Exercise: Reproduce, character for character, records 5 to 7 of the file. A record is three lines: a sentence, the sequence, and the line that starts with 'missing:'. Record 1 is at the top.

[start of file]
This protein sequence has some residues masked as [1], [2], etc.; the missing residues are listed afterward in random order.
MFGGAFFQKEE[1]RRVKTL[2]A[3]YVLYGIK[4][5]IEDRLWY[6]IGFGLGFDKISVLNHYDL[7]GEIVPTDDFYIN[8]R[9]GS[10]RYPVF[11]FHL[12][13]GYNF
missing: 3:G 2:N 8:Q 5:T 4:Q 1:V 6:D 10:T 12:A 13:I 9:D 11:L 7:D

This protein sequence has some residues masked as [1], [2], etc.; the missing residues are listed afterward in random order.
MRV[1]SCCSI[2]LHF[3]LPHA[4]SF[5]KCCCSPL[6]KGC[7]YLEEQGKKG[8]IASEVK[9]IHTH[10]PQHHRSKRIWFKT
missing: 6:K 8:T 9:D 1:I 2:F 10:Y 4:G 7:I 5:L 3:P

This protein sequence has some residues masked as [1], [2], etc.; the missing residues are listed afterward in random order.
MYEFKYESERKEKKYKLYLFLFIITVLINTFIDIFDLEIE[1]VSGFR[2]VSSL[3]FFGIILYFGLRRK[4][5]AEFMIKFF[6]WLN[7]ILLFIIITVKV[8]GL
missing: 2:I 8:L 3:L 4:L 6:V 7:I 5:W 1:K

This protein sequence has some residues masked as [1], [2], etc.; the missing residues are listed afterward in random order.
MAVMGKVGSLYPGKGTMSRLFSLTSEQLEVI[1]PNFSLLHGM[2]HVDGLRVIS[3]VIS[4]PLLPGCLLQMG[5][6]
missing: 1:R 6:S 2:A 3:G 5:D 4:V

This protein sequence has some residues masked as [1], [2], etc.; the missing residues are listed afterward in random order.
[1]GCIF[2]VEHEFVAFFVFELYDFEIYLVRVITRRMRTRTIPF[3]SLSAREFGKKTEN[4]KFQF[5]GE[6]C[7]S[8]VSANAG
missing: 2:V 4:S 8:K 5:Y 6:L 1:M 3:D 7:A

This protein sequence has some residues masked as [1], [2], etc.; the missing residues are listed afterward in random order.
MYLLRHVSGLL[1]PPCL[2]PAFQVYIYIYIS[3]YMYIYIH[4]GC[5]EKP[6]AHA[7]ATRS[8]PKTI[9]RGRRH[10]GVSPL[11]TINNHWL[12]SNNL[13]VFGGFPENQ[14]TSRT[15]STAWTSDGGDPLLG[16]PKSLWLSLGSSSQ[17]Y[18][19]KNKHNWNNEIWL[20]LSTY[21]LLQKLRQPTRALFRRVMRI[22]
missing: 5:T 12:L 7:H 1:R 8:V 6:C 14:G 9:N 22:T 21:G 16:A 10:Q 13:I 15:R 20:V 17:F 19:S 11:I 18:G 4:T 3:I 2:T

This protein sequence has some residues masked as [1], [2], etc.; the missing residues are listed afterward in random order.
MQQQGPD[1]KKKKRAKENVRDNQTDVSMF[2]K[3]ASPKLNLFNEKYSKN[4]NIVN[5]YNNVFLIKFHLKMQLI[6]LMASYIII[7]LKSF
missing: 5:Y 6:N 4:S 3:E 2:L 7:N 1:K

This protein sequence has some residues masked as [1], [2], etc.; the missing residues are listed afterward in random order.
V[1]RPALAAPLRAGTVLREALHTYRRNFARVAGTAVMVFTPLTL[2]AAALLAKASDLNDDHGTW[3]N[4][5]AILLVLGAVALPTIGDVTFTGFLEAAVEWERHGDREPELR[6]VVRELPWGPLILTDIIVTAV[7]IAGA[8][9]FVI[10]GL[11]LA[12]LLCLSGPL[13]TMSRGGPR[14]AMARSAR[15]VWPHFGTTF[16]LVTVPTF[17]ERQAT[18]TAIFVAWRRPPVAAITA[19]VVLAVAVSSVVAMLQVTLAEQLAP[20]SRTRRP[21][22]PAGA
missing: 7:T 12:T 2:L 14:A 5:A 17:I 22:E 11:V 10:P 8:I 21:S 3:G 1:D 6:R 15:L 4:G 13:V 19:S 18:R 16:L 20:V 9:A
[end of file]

This protein sequence has some residues masked as [1], [2], etc.; the missing residues are listed afterward in random order.
[1]GCIF[2]VEHEFVAFFVFELYDFEIYLVRVITRRMRTRTIPF[3]SLSAREFGKKTEN[4]KFQF[5]GE[6]C[7]S[8]VSANAG
missing: 2:V 4:S 8:K 5:Y 6:L 1:M 3:D 7:A

This protein sequence has some residues masked as [1], [2], etc.; the missing residues are listed afterward in random order.
MYLLRHVSGLL[1]PPCL[2]PAFQVYIYIYIS[3]YMYIYIH[4]GC[5]EKP[6]AHA[7]ATRS[8]PKTI[9]RGRRH[10]GVSPL[11]TINNHWL[12]SNNL[13]VFGGFPENQ[14]TSRT[15]STAWTSDGGDPLLG[16]PKSLWLSLGSSSQ[17]Y[18][19]KNKHNWNNEIWL[20]LSTY[21]LLQKLRQPTRALFRRVMRI[22]
missing: 5:T 12:L 7:H 1:R 8:V 6:C 14:G 9:N 22:T 21:G 16:A 10:Q 13:I 15:R 20:V 17:F 19:S 11:I 18:G 4:T 3:I 2:T

This protein sequence has some residues masked as [1], [2], etc.; the missing residues are listed afterward in random order.
MQQQGPD[1]KKKKRAKENVRDNQTDVSMF[2]K[3]ASPKLNLFNEKYSKN[4]NIVN[5]YNNVFLIKFHLKMQLI[6]LMASYIII[7]LKSF
missing: 5:Y 6:N 4:S 3:E 2:L 7:N 1:K